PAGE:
Since his beloved violin was broken, Nasser Ali Khan, one of the most renowned musicians of his day, has lost all taste for life. Finding no instrument worthy of replacing it, he decides to confine himself to bed to await death.
Maria de Medeiros
When her grandson is kidnapped during the Tour de France, Madame Souza and her beloved pooch Bruno team up with the Belleville Sisters--an aged song-and-dance team from the days of Fred Astaire--to rescue him.
A starving gendarme, wasting away from hunger, is reduced to grabbing castoff snacks from fat American tourists. When he sees as old woman feeding pigeons, in desperation he hits on the ... See full summary »
In 1970s Iran, Marjane 'Marji' Statrapi watches events through her young eyes and her idealistic family of a long dream being fulfilled of the hated Shah's defeat in the Iranian Revolution of 1979. However as Marji grows up, she witnesses first hand how the new Iran, now ruled by Islamic fundamentalists, has become a repressive tyranny on its own. With Marji dangerously refusing to remain silent at this injustice, her parents send her abroad to Vienna to study for a better life. However, this change proves an equally difficult trial with the young woman finding herself in a different culture loaded with abrasive characters and profound disappointments that deeply trouble her. Even when she returns home, Marji finds that both she and homeland have changed too much and the young woman and her loving family must decide where she truly belongs. Written by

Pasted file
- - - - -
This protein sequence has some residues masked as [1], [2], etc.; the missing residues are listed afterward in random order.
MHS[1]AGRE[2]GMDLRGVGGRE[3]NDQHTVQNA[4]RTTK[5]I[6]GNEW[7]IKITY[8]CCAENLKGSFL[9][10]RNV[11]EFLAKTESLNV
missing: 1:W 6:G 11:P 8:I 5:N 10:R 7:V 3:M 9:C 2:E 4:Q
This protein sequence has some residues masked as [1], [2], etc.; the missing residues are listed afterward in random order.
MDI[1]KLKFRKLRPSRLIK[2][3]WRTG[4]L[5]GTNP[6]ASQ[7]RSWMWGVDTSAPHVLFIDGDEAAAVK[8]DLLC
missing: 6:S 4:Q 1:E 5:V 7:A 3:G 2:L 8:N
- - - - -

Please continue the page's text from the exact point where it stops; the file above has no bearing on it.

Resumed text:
Kenneth Chisholm (firstname.lastname@example.org)
This is a marvelous film. The voice actors in French are superb; I'm not sure whether it will translate in an English dub. The animation is charming; you forget that it's mostly black and white, and remember only how beautiful it is. It is both bleak and hilarious, chilling and human. The "Eye Of The Tiger" scene is awesome for being so amateurishly sung in heavily accented English and only just in key. I learned a great deal about modern Iranian history, and relived a great deal of childhood and adolescence (albeit not in a sophomoric way).
I saw it at a free screening with about 6 other people before it was released, but I will be paying to see it again and dragging as many people as I can to see it with me. If you're reading this, I'd drag you to see it, too. It's a GREAT film, one that deserves all the awards it can garner, and not just as an animated film, but as a brilliant movie that just happens to be animated.
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